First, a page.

Money for Art’s Sake

As discussed in our previous post, the Percent for Art program is the result of the Public Art Ordinance passed by Council in 2007.   This has been a signature program of the Mayor, John Hieftje, who campaigned on it as its champion.

As the Ann Arbor Chronicle has reported through a series of articles, the “poster child” for this program is the Dreiseitl project. With every new discussion comes a series of outraged comments from readers.  The project itself has come in for plenty of criticism on practical and aesthetic grounds.  But many of the comments, like this one from the commenter John Galt, address the cost at a time of scarcity and other priorities for the city:

Bridges are near collapse. Roads are crumbling. There will be less snow removal. Police and Fire Budgets are to be cut. The school budgets are to be cut. —Fine, we are in a recession—these things may need to happen. BUT, we should shuffle the money to maintain the basics and cut or eliminate the “nice-to-have” items until we recover. This is clearly a nice-to-have item. And I cannot support this type of spending with the rest of the city and country crumbling around us. (It’s like a homewner, who cannot afford to pay the mortgage and heat, who decides to go out and buy that flat-panel TV.—got to have priorities.)

As we speculated earlier, councilmembers who voted for the Percent for Art program in November 2007 must have been surprised at the numbers of dollars actually flowing into this program.  It probably sounded as though it would be just a little bit added to big projects (how big can 1% be?).  Indeed,, in its recent editorial supporting the approval of the sculpture,  continues this image: “Two years ago, Ann Arbor joined cities like Madison, Seattle, Austin and Santa Fe in setting aside 1 percent of money from development projects to support public art.”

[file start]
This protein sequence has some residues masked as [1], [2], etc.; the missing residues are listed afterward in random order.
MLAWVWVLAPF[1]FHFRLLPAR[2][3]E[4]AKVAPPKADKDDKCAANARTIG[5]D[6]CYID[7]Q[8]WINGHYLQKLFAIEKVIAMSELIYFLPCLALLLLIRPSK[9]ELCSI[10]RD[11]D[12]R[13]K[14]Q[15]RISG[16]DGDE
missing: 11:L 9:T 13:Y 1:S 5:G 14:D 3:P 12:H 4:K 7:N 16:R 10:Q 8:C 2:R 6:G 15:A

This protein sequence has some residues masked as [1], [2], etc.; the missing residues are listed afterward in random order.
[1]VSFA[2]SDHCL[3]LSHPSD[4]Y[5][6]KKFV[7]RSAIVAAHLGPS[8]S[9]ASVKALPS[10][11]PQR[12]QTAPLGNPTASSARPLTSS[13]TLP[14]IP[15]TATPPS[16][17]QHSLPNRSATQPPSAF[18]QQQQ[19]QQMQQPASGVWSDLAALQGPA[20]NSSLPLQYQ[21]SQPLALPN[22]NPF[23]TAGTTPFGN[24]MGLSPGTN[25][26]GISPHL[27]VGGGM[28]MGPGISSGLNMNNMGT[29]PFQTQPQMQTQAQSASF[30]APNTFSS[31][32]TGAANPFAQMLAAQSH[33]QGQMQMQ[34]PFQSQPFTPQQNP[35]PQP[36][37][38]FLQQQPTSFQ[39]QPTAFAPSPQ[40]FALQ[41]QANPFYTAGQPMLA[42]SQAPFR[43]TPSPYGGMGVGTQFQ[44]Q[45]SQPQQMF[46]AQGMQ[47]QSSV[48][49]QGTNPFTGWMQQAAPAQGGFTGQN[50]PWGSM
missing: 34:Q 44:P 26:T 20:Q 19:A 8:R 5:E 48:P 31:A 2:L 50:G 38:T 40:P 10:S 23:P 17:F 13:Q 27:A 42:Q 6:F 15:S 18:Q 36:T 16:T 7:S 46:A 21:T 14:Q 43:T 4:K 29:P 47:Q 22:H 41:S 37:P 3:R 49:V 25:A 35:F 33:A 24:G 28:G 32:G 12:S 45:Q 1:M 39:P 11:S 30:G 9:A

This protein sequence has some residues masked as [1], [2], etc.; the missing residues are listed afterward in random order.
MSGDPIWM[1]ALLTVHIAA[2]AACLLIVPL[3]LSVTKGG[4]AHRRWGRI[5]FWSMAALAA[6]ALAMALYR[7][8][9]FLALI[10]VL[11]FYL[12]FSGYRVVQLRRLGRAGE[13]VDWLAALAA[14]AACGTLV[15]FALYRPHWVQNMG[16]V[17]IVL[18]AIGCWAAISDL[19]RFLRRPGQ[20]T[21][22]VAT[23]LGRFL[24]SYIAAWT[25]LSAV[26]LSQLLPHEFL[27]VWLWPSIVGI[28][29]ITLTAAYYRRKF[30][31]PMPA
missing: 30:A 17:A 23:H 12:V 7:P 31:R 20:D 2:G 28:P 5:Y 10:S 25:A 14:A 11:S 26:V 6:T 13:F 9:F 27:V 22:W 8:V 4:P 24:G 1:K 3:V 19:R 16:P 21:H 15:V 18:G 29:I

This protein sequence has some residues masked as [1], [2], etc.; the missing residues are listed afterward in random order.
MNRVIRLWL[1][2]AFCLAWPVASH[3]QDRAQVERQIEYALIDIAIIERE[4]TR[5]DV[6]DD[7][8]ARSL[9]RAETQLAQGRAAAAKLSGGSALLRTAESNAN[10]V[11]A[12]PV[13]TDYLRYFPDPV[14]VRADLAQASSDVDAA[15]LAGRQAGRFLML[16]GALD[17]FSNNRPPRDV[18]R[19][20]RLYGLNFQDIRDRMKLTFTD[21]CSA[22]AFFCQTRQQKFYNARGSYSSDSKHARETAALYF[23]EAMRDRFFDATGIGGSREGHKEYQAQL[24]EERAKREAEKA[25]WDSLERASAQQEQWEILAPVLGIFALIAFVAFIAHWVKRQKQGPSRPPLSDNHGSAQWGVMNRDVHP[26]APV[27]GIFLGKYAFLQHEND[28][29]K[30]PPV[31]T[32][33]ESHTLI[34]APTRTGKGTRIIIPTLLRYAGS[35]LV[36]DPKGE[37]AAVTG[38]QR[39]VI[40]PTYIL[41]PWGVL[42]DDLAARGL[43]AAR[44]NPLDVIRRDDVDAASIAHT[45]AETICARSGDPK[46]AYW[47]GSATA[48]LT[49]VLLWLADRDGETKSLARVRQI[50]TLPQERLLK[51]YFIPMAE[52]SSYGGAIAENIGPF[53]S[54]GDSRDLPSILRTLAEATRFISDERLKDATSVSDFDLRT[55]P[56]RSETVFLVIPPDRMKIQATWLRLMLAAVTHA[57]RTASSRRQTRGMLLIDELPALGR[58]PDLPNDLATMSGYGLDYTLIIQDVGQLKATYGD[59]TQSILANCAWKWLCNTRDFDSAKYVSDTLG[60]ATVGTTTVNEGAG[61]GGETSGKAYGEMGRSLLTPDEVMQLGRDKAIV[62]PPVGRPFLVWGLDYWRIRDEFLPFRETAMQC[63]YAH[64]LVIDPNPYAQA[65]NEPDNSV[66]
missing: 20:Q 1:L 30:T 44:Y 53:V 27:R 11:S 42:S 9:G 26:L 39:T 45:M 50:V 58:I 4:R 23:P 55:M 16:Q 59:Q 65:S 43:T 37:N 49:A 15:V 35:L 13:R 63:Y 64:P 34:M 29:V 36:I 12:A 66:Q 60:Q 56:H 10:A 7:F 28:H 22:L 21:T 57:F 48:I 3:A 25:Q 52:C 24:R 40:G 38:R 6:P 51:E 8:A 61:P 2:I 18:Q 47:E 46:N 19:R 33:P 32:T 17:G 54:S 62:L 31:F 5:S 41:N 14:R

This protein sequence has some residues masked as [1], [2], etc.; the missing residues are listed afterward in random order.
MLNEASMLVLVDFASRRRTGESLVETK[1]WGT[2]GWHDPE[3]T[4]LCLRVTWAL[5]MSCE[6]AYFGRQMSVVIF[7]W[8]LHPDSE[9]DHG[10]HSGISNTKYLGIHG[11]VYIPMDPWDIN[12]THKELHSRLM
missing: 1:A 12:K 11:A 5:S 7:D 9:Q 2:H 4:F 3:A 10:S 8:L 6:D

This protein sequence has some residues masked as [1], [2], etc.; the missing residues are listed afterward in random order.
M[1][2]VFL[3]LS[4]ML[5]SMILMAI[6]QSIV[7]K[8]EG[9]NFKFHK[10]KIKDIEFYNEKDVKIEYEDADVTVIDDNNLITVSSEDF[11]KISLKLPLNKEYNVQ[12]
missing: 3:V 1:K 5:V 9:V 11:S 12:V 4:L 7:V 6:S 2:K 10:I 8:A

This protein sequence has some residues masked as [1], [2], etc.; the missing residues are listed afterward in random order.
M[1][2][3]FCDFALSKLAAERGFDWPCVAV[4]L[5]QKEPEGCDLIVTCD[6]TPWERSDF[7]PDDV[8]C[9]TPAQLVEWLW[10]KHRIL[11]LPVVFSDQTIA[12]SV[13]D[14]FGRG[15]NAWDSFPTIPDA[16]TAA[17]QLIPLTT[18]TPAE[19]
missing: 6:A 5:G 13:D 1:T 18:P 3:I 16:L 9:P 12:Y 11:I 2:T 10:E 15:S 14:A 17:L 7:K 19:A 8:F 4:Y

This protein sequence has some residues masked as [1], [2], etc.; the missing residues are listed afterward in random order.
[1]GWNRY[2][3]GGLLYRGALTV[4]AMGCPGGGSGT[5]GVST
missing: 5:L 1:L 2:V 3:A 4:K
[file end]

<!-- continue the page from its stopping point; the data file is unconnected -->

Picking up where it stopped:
But Council didn’t read or understand what they were signing off on.  The ordinance doesn’t say “development” or “buildings” or even “construction projects beyond minor additions”.  It says capital improvement projects.  The capital improvement budget of the city is very big and very complex.  There are a few exclusions, but otherwise this means that every capital improvement the city does is subject to this surcharge.

Here is the actual text:

Except as otherwise provided in this section, all capital improvement projects funded wholly or partly by the city shall include funds for public art equal to one percent (1%) of the construction costs identified in the initial project estimate, up to a maximum of $250,000 per project. Where a capital improvement project is only partly funded by the city, the amount of funds allocated for public art shall be one percent of that portion of the project that is city-funded, up to a maximum of $250,000 per project. All appropriations for capital improvements falling within the provisions of this chapter shall be deemed to include funding to implement the requirements of this section 1.

As CM Kunselman is quoted, when he voted for the Percent for Art program, “he said that he did not realize at the time that the program would pull money from what he thought were restricted funds”.  In our previous post, we quoted his questions to the city attorney (answers were confidential and not made public) as to whether the parks millage and an enterprise fund like the stormwater fund could legally be assessed for this program.  Clearly to this point the assumption has been yes.